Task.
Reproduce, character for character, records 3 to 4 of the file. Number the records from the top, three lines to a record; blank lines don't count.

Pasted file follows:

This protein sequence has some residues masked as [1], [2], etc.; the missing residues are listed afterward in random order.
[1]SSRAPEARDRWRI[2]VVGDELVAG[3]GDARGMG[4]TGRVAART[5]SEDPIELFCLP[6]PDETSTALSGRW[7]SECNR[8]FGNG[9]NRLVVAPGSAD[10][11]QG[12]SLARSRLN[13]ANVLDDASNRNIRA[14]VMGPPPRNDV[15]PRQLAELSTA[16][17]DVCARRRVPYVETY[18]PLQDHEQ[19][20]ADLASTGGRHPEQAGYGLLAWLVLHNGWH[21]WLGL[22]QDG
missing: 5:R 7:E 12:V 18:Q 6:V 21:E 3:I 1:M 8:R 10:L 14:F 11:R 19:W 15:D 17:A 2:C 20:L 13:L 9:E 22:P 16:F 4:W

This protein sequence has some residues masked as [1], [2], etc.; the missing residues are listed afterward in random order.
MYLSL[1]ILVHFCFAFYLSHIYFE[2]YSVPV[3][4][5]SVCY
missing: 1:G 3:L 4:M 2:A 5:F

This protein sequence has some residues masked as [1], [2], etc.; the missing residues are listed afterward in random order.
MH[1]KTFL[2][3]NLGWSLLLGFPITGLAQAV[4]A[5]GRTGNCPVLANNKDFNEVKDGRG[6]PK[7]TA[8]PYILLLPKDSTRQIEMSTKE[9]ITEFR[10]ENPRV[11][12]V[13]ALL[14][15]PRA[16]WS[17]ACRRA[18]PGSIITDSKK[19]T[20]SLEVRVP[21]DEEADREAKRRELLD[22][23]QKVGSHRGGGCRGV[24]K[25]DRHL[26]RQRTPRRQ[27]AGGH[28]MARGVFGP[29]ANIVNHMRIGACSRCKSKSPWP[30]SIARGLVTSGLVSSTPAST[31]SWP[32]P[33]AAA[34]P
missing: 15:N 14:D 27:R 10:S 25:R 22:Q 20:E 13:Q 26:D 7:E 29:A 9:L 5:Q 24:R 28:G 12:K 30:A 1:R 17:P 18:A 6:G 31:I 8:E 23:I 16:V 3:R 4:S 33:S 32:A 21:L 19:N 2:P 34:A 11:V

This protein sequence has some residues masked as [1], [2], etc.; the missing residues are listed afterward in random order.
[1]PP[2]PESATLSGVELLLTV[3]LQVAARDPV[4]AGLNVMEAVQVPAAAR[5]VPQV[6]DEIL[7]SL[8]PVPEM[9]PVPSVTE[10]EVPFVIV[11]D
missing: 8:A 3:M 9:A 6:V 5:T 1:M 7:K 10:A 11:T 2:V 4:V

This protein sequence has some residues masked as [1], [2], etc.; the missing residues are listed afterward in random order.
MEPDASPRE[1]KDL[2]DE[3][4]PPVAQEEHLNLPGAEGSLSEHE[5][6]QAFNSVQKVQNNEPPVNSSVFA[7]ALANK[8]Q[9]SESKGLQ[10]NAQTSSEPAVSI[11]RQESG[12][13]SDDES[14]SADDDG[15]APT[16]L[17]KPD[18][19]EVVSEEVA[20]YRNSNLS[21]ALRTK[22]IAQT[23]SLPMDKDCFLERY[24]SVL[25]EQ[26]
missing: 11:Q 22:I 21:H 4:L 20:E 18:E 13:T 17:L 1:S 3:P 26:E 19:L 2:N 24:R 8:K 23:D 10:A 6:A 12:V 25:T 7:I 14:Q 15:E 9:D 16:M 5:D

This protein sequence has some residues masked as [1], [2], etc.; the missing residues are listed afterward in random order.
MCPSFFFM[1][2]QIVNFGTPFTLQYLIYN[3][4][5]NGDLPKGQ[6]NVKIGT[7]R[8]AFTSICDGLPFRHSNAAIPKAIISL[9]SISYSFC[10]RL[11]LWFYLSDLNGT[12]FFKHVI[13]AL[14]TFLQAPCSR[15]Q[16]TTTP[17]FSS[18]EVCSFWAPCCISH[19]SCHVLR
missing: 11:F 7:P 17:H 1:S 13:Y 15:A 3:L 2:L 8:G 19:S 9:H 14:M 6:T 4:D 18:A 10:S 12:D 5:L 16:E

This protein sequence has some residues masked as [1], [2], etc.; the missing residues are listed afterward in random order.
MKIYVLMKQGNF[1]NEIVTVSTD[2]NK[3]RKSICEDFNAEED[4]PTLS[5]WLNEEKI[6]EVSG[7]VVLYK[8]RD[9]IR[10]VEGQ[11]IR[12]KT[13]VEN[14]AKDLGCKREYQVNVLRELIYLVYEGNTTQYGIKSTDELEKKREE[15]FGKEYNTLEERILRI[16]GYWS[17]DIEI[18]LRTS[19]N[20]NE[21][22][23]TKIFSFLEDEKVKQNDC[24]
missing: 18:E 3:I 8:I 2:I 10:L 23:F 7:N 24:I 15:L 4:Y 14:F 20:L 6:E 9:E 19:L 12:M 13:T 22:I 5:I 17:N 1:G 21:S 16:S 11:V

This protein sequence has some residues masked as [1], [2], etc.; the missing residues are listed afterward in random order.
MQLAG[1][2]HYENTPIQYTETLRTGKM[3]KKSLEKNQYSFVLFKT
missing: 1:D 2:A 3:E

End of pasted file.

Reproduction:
This protein sequence has some residues masked as [1], [2], etc.; the missing residues are listed afterward in random order.
MH[1]KTFL[2][3]NLGWSLLLGFPITGLAQAV[4]A[5]GRTGNCPVLANNKDFNEVKDGRG[6]PK[7]TA[8]PYILLLPKDSTRQIEMSTKE[9]ITEFR[10]ENPRV[11][12]V[13]ALL[14][15]PRA[16]WS[17]ACRRA[18]PGSIITDSKK[19]T[20]SLEVRVP[21]DEEADREAKRRELLD[22][23]QKVGSHRGGGCRGV[24]K[25]DRHL[26]RQRTPRRQ[27]AGGH[28]MARGVFGP[29]ANIVNHMRIGACSRCKSKSPWP[30]SIARGLVTSGLVSSTPAST[31]SWP[32]P[33]AAA[34]P
missing: 15:N 14:D 27:R 10:S 25:R 22:Q 20:E 13:Q 26:D 7:E 29:A 9:L 5:Q 24:R 28:G 12:K 30:A 1:R 17:P 18:A 6:G 31:I 8:E 23:I 16:V 3:R 4:S 33:S 32:A 21:L 19:N 2:P 34:A 11:V

This protein sequence has some residues masked as [1], [2], etc.; the missing residues are listed afterward in random order.
[1]PP[2]PESATLSGVELLLTV[3]LQVAARDPV[4]AGLNVMEAVQVPAAAR[5]VPQV[6]DEIL[7]SL[8]PVPEM[9]PVPSVTE[10]EVPFVIV[11]D
missing: 8:A 3:M 9:A 6:V 5:T 1:M 7:K 10:A 11:T 2:V 4:V